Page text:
What’s Your Digital Quotient? How Do You Compare With a Six-Year-Old?

This is a 7-10 minute read. (There is a summary towards the bottom of the page.)

I haven’t looked at my Twitter feed today but I’m willing to bet that an article in The Guardian headlined “Ofcom: six-year-olds understand digital technology better than adults” has been shared without any great thought or comment. In this post I dig a little deeper – because it annoyed me.

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Journalists eh!

Sometimes newspaper articles miss the point.

Exhibit A: “Ofcom: six-year-olds understand digital technology better than adults.” Declares a Guardian Headline on 7th August 2014.

Exhibit B: “The advent of broadband in the year 2000 has created a generation of digital natives, the communication watchdog Ofcom says in its annual study of British consumers” – claims the second paragraph of the article.

This all sounds fine, common sense in fact. We all know how kids are with technology and how confusing new technology can be to those of us of an advanced age (our knowledge decreases after the age of sixteen according to the OFCOM report).  The only problem that  these are claims made by the journalist cherry picking data for sensationalism.

The headline (Exhibit A) may have been more accurate had it said something like

“Six to seven-year-olds appear to have greater awareness and self confidence around gadgets from tablets to smart watches, knowledge of superfast internet, 4G mobile phone networks and mobile apps* than people over the age of 45 according to the results of a subjective study to quantify an individual’s Digital Quotient.”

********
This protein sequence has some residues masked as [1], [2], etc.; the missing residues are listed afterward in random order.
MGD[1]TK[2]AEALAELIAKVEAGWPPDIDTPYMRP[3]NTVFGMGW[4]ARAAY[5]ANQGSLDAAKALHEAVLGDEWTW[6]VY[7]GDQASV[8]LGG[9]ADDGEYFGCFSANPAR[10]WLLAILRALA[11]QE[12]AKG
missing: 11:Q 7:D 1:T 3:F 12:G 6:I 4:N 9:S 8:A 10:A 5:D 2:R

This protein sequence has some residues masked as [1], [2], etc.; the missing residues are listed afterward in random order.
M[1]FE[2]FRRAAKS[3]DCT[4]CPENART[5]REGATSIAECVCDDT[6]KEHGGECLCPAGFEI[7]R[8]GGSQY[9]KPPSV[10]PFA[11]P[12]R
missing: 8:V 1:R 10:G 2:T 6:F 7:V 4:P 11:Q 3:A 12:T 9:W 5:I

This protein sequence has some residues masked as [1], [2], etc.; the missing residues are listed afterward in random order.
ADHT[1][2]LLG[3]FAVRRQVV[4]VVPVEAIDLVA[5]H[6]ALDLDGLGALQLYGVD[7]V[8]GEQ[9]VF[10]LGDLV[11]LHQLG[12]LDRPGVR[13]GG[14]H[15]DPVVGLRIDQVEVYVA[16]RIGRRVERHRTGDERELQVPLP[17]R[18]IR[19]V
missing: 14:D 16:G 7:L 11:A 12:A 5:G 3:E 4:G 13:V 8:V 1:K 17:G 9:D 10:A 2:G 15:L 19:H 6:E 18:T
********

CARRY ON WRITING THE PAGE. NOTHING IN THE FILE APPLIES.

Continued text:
Of course that wouldn’t be nearly as sensational.

(*Italics taken from the Guardian article.)

As for Exhibit B this is pure journalistic license taking the meme of the digital native with its implications of a generational divide created by children with brains rewired by digital technology. The 423 page report does not mention digital natives!


Digital and Informatiom Literacy

Interestingly this brings up what I consider to be a vital component of Tech Savvyness and Digital Knowledge. This is Digital Literacy and its bedfellow Information Literacy. One component of  this  involves understanding how information sources (paper-based or digital) use journalistic license to skew the facts for more arresting headlines and compelling stories – even from an apparently reliable source such as The Guardian. We should, where possible, follow up the source material to see what it actually says – and from the analysis so far this doesn’t represent the report quite accurately.


To be fair…sort of

The remaining 18 paragraphs of the article is interesting and highlights some thought provoking issues arising from the report. For example this quote: